Tuesday, November 23, 2010

Thanksgiving with the kids--where are the books?

by John

As Thanksgiving rolls around this week, I’m reminded of one of the more confounding paradoxes of my previous career as a children’s book editor: that despite the natural opportunity for kids’ books to tie into the holiday, I could never, ever get a Thanksgiving title to work.

After all, Thanksgiving seems like an easy sell. The story of the Pilgrims makes a perfect subject for picture books, as do the themes of thankfulness, family, and togetherness that Thanksgiving celebrates. You’d think, too, that parents would need a book for the holiday, not only to explain things to toddlers, but to keep them seated and quiet for five minutes! And from the Macy’s parade to Black Friday, Thanksgiving has always been about buying stuffso why not books?

Yet, despite multiple attempts to publish books on Thanksgiving and the annual effort to market books for the holiday, I never saw a Thanksgiving book that sold really well. Instead, the best performers seemed to skirt the holiday and focus more on the general season, like Tomie dePaola’s Strega Nona’s Harvest or Richard Michelson’s and Mary Azarian’s Tuttle’s Red Barn.

So, if anyone has any ideas why these books don’t work, or better yet, how to make a Thanksgiving book a success, I’d love to know. Because I’d like to think that for the most American of holidays, there must be a successful way to share it through a book. Any thoughts?


  1. My two favorite Thanksgiving books are:
    An Outlaw Thanksgiving by Emily McCully about spending Thanksgiving with Billy the Kid, and Laurie Halse Anderson's Thank you, Sarah (about Sarah Hale who saved Thanksgiving.) I don't know how to make them sell better, but these should, because I love them so much. ;)
    My guess is that Thanksgiving stories just aren't as atmospheric and evocative as Halloween or Christmas. As a nation, I think a lot of Thanksgiving is about making family happy - going from one meal to another, juggling inlaws, and there just isn't a lot of time to pause and wonder during the holiday the same way there is for Christmas, or to have fun on that cusp of being frightened like at Halloween. My guess would be that Easter books don't sell that well, either.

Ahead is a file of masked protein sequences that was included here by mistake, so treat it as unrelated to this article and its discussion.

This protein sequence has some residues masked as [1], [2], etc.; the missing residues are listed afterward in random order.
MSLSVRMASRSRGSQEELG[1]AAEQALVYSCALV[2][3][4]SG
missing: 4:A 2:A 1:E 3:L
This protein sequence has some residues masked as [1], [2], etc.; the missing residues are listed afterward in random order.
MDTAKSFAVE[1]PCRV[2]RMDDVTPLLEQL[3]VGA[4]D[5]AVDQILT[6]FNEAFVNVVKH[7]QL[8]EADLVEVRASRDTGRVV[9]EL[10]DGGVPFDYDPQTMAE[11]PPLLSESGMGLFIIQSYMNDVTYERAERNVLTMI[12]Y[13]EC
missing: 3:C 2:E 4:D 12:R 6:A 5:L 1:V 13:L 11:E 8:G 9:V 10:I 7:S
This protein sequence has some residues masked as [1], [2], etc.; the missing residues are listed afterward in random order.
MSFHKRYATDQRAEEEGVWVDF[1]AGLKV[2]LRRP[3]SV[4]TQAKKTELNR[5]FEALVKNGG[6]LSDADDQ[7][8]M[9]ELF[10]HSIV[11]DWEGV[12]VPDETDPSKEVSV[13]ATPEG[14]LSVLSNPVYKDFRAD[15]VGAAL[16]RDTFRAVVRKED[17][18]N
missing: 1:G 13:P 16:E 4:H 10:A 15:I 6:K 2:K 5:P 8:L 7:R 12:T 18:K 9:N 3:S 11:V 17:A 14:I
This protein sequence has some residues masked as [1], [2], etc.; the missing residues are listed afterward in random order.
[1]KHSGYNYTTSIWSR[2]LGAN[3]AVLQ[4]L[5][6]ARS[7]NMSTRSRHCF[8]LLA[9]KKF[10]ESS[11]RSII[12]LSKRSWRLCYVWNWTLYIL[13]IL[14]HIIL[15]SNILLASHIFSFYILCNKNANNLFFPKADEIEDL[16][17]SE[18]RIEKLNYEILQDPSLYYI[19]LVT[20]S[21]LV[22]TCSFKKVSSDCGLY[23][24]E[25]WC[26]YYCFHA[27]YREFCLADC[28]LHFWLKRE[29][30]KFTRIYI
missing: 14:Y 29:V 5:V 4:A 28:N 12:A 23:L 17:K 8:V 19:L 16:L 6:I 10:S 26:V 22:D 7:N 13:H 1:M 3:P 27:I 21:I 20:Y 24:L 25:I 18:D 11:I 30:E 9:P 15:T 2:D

2. You called Thanksgiving "the most American of holidays," which made me wonder about books about that other very American holiday, the Fourth of July. Do kids books about that holiday sell? If so, what can we learn from those sales to apply to Thanksgiving books?

    I tend to agree that Christmas and Halloween are easier sells and more compelling emotionally and atmospherically, perhaps because there is more TV/movie coverage aimed at children for these holidays.

    Thanksgiving may be about family, but it has never been about gifts in my family, nor is it a specifically "child-centric" holiday. It has always been a grown-up holiday. And, unfotunately, history in the US is often seen as a boring, dull topic.

  3. At the end of the day, no matter how much I talk about the concept of gratitude with my kids, the main symbol of Thanksgiving is still a turkey. My kids think turkey is okay to eat, but it's nothing compared to a holiday involving candy or presents.

    If a bookstore has a book with a pilgrim or turkey on it next to a book with Santa on the cover, I know which one my son will pick--unless the turkey is wielding a light saber and dueling Duck Vader. Happy Thanksgiving! :)

  4. A light-saber-wielding, Duck-Vader-dueling turkey = Awesome, Kristi Helvig! Now, go write it--my boys would go nuts!

    Happy Thanksgiving, everyone.

  5. Hey folks, thanks for the comments. That's a great question about the 4th of July--indeed, it's also a tough holiday for book sales. It seems like patriotic stories don't need to be tied to holiday promotions to succeed--witness Obama's new book. On the other hand, Easter is a big picture book holiday, perhaps because there's more gift giving involved. In fact, Jan Brett had one of her all-time bestseller this year with THE EASTER EGG, and for Jan that's saying a lot!

  6. Dude,
    I am so with you on the Thanksgiving books issue. What's up with that? I have ransacked bookstores and libraries from LA to NY year after year for my brood of four to get into the spirit of my favorite holiday and have found only seriously boring, wordy tales of The Mayflower. With such a great tale of rampant murder, theft, interlopers and mystical spirits, you'd think we'd be able to come up with something steamy. Hey, what if everyone involved were Vegan? Would that have changed the outcome of our country? A what if...?